Lost in France? No chance with the top down, air conditioning on and sat nav in our Mazda MX5.

There is, though, the slightly annoying, jarring ‘route re calculation’ when, as needs must, you pop off in a completely different direction than one entered into the machine.

Motoring in early summer on the uncluttered A and B roads in rural Brittany must rank as one of the most pleasurable experiences on four wheels, or two for that matter.

The perfect, smooth roads, which put ours to shame as there is seldom any evidence of a dodgy surface let alone a pot hole, are pure bliss for the unhurried motorist. Some are as straight as an arrow. Others as bendy as a snake and others still as undulating as a fair ground big dipper - fantastic.

And all the more fun when you haven’t a plan.

Although you may have punched a destination into the sat nav, just for fun you follow signs for towns and villages which take your fancy. You stop along the way for scrummy fresh pain and fromage from the epicierie or boulangerie, find an aire (picnic site) under a tree by a river and just let the world drift by until you’re once more on the road expecting the unexpected.

The wonderful historic town of Josselin, home of the mythical chateau perched on cliffs high above the river which is the Rohan family seat, is one such place. We turned a corner and there she was - so we had a tour all conducted in faultless English.

We'd booked a gite through one of the myriad websites offering ideal getaways all over France. It was in the tiny village of Seglien, near to the much bigger and more bustling town of Pontivy. Our village had the air of a deserted wild west frontier town. It must have been quite busy once but as with much of central Brittany many properties lay empty many adorned with the 'A Vendre' estate agent's signs. We seemed to be almost the only people in the town.

We used the well-equipped, converted 200-year-old former agricultural cottage - complete with one double bedroom with bath in it, spiral stair case, balcony and wood-burning stove - as our base from which to explore.

We motored here, we motored there with her off the sat nav seemingly getting increasingly brusque as we more often than not ignored her advice and headed in a completely different direction than one suggested - route recalculation.

All we’d planned when we drove onto the Brittany Ferry at Plymouth for the overnight ‘cruise’ with comfy, port holed cabin, was 10 days of adventure in Brittany.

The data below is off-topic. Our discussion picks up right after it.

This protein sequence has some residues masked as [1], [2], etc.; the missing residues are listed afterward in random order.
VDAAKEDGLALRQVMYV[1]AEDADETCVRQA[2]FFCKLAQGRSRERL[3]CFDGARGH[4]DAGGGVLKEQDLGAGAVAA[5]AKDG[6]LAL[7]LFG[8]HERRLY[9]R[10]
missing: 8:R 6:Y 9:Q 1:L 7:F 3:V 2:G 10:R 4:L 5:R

We bought a map of Finistere and Morbihan on the ferry.

As soon as you’re on Brittany Ferries, you’re in France. The staff greet you in French, the standard of the French self serve food restaurant is exceptionally good, the choice of meals is amazing, and the quality of the ferry and berths is also superb.

Well rested, we slipped off the ferry and into a swirling, stormy, rainy day at Roscoff. Oh merde! Not to worry we had a pleasant trip to Pointe de Pen Hir on the Atlantic coast and got absolutely drenched on the beach in the pouring rain. The off to Quimper to book into a cheap and cheerful hotel before setting off the following day for our gite.

And the rest of the holiday was solid, blistering sunshine!

Trips to Quiberon, from where you can take a ferry to the Belle Ille and where we enjoyed the best ever galette (savoury pancake) was fun, the beach at Port Manech near arty Port Aven got the tan going and Nevez is dreamy.

After the initial downpour, it was top down, shades on and soaking up the sun and some admiring, some quizzical head turns as our red Japanese roadster cruised through the Breton country and to the seaside or markets in off-season splendour.

The seafood, especially the moules (mussels) cooked back at the gite in white wine, garlic, white onion and shallots with chilled Muscadet and fresh bread and gorged in the evening sunshine, was gorgeous. The fromage de chevre from the market with all manner of fresh fruit, local melons and vegetables, was heaven.

The penultimate day saw us swimming in an artificial lake created by the damming of the river at Lac de Guerledan in a cordoned off area away from the water skiers, kayakers and wake boarders. A colourful gaggle of Gallic Hipsters blew up and launched an armada of inflatable swans, unicorns, thrones and the like and proceeded to float into the centre of the lake causing consternation for the lake manager but laughter all round for the rest of us when they became marooned and had to be rescued!

And then it was us barrelling back to St Malo for the return trip on Brittany Ferries using faithful Miss Sat Nav to get us to the port in plenty of time. Aboard we savoured another sensational meal with wine and cheese, took a look around the shops, marvelled at the duty free, caught a bit of a show, decided not to see a film, looked out over the sea in the sunshine at the rear got even more sunburned, read a book, had a nap in the cabin, and then back into the car, top down sat nav set from Portsmouth to the Severn Bridge and back home to Wales after a truly wonderful time in beautiful Brittany.

Route recalculation? You’re dead right as I’m sure it won’t be long before we’re back aboard Brittany Ferries cruising across La Manche to Brittany and once more jousting with her off the sat nav. Bon Journee and au revoir for now.